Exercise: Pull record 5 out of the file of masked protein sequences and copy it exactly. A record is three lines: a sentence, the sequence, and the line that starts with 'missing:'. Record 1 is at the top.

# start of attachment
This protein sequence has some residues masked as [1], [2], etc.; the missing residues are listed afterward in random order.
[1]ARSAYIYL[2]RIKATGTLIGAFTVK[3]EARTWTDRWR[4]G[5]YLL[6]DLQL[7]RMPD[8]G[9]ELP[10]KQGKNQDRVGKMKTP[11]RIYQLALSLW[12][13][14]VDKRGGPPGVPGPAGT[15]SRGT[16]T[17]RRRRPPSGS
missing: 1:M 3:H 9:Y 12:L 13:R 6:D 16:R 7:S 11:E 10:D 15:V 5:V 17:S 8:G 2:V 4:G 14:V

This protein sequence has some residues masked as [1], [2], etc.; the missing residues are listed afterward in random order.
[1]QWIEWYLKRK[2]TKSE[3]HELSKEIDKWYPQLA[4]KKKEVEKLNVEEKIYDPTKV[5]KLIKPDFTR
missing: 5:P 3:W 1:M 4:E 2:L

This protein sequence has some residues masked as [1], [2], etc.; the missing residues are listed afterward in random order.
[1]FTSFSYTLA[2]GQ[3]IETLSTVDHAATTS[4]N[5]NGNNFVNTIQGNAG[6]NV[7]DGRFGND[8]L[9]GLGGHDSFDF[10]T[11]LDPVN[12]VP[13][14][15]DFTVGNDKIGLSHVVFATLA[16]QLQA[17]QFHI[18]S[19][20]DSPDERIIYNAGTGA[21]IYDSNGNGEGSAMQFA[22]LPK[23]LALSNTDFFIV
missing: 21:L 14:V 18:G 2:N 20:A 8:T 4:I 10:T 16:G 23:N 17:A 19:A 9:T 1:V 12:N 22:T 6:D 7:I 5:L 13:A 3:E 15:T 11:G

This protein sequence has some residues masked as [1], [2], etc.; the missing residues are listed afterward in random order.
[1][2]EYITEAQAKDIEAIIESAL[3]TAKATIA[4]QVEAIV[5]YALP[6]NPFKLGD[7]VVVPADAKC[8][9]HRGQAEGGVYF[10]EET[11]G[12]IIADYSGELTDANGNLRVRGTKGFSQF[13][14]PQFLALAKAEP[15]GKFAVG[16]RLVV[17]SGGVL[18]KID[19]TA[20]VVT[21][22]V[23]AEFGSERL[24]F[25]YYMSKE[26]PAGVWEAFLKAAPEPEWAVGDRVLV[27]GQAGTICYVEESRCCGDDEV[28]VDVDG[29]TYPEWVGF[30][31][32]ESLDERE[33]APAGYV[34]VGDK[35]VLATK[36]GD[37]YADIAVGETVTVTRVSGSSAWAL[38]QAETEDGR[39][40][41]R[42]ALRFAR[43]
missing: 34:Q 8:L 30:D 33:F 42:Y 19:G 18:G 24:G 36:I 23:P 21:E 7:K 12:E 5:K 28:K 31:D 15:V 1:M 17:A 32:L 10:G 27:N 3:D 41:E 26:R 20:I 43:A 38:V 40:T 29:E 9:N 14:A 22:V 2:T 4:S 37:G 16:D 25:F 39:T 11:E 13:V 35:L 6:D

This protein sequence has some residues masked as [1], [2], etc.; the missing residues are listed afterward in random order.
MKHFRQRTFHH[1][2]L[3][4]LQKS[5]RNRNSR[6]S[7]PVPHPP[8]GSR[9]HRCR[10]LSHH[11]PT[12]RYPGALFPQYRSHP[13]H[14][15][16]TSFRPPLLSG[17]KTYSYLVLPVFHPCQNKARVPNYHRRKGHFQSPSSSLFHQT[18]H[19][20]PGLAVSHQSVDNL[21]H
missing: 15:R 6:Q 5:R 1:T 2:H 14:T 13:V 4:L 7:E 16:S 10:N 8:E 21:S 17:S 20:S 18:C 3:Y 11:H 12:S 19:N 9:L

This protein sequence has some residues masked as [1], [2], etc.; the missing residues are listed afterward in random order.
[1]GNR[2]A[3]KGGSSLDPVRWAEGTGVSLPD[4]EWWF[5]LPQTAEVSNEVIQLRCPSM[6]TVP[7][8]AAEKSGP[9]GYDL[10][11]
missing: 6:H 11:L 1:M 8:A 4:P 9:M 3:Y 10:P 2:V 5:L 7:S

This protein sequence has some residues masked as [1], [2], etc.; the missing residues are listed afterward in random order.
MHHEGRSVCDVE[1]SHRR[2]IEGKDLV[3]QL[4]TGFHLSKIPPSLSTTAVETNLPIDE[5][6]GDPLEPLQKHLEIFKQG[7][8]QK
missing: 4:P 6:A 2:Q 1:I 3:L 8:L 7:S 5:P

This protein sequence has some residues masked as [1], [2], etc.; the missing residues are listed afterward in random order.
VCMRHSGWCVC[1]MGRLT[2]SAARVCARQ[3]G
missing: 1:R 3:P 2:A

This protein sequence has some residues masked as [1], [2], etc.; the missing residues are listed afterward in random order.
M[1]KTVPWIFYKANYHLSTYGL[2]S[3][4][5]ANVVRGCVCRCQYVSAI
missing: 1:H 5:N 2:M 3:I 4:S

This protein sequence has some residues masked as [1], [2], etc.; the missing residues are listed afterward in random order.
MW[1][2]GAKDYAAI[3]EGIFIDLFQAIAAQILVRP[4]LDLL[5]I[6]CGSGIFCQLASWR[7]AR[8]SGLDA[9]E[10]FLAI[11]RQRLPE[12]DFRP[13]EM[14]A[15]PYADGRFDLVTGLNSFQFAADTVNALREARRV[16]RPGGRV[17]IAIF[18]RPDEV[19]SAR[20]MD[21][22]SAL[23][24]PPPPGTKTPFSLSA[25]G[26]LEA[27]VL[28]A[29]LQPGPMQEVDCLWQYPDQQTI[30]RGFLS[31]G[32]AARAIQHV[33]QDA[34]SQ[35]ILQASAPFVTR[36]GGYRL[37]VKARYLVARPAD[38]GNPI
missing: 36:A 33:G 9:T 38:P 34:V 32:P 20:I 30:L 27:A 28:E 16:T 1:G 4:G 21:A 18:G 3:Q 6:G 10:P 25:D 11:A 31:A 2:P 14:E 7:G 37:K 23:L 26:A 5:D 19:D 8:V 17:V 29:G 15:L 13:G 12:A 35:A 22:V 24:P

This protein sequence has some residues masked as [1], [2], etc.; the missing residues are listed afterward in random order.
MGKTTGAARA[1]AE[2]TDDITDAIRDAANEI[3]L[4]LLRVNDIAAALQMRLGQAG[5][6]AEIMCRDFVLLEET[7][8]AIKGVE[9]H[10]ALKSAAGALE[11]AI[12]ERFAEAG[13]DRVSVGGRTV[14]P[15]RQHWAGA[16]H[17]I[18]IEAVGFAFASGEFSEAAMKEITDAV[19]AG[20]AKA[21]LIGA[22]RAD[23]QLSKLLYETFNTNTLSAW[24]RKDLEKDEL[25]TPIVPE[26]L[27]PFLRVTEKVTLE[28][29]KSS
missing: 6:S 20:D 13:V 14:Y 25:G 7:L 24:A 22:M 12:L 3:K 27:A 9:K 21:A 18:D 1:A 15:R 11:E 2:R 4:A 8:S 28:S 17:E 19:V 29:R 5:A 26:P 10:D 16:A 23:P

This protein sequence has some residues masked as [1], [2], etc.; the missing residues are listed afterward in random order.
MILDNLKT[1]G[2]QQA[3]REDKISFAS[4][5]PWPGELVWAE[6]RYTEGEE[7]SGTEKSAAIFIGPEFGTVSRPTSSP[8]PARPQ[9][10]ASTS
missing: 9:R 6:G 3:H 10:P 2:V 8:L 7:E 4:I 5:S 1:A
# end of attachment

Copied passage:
This protein sequence has some residues masked as [1], [2], etc.; the missing residues are listed afterward in random order.
MKHFRQRTFHH[1][2]L[3][4]LQKS[5]RNRNSR[6]S[7]PVPHPP[8]GSR[9]HRCR[10]LSHH[11]PT[12]RYPGALFPQYRSHP[13]H[14][15][16]TSFRPPLLSG[17]KTYSYLVLPVFHPCQNKARVPNYHRRKGHFQSPSSSLFHQT[18]H[19][20]PGLAVSHQSVDNL[21]H
missing: 15:R 6:Q 5:R 1:T 2:H 14:T 13:V 4:L 7:E 16:S 10:N 8:E 21:S 17:S 20:S 18:C 3:Y 11:H 12:S 19:N 9:L